The United States' National Basketball Association's crisis with China over a pro-Hong Kong tweet reached the White House Wednesday where the US president accused the coaches of the San Antonio Spurs and Golden State Warriors for "pandering to China."
Speaking on the matter for the first time, Donald Trump said that the two sides would have to "work out their own situation" but came down hard on Gregg Popovich and Steve Kerr, coaches of the Spurs and Warriors respectively.
Kerr, who has been publicly critical of Trump and has expressed his opinion on several social issues in the US, declined on Monday to comment on last week's tweet by Houston Rockets general manager Daryl Morey in support of anti-government protests in Hong Kong.
Trump tore into Kerr, saying that the eight-time NBA champion "was like a little boy who was so scared to be answering the question. He couldn’t answer the question. He was shaking like, 'Oh, I don’t know.'"
"He didn’t know how to answer the question. Yet, he’ll talk about the United States very badly," Trump added.
Popovich also abstained from directly addressing the situation in Hong Kong, although he praised NBA commissioner Adam Silver for his stance in support of free speech.
"I watched Popovich do sort of the same thing. But he didn’t look quite as scared, actually," Trump mused. "They’ll talk badly about the United States, but when the talk's about China, they don’t want to say anything bad. I thought it was pretty sad, actually."
"I watch the way that, like, Kerr and Popovich and some of the others were pandering to China and yet to our own country, it’s like they don’t respect it… isn’t it sad," he added.
Meanwhile, Golden State Warriors point guard Stephen Curry said that "from the league and China and just our presence there and the way we've been building the business it's an interesting situation" but added, "there's so much history involved and I don't know that history well enough to kind of speak on it or form an opinion yet."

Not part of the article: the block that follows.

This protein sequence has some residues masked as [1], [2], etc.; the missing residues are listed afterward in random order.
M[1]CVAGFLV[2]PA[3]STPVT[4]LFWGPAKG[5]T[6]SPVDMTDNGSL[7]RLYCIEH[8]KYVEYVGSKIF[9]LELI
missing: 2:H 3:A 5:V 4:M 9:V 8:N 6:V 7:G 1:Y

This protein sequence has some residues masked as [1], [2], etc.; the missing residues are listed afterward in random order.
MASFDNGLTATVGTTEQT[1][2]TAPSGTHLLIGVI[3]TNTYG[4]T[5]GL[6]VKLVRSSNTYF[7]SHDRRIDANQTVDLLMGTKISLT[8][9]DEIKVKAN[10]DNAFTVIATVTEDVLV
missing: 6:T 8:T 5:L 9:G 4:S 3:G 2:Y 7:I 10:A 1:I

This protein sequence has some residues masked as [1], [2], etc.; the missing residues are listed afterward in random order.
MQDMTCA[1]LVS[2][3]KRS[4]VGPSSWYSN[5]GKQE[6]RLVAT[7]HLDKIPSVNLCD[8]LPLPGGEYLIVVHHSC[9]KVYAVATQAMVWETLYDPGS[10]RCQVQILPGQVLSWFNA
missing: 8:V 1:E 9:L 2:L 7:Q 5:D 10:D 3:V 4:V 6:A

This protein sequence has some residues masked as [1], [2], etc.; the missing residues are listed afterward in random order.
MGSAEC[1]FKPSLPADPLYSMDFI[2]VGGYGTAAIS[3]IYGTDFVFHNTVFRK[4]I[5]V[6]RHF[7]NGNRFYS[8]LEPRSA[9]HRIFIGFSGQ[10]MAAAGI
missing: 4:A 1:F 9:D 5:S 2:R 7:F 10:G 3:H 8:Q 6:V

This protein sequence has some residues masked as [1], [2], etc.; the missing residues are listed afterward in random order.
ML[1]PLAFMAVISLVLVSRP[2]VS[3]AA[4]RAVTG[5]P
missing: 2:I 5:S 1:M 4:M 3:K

Many NBA coaches have remained silent on the issue, including Mike D'Antoni of the Houston Rockets, who refused to answer questions on the matter in the post-game conference after his team played in Tokyo.
Los Angeles Clippers coach Doc Rivers, another critic of Trump, also declined to go into details about the NBA crisis in China.
Kerr is not expected to speak to the media until Thursday night's game against the Minnesota Timberwolves, unless the Warriors make an exception.
Curry, who has been traveling to China for the past six years for promotional events, said he was unsure how the existing situation would affect his future plans.
Speaking in Japan on Tuesday, Silver said that he and the league are "apologetic" for the outcome and reaction following Morey's tweet but noted that "we are not apologizing for Daryl exercising his freedom of expression."
Meanwhile, an NBA Cares event in Shanghai involving the Los Angeles Lakers was canceled on Wednesday, just hours before it was scheduled to start and Chinese state media and broadcasters have already reported that they have canceled the broadcast of two NBA pre-season games in China.
In addition, all of the NBA's official Chinese partners have suspended ties with the league as a result of Morey's controversial tweet.
NBA China lists 11 wholly-owned Chinese companies as its official partners in the country on its website, all of which now say they have suspended business with the league. EFE-EPA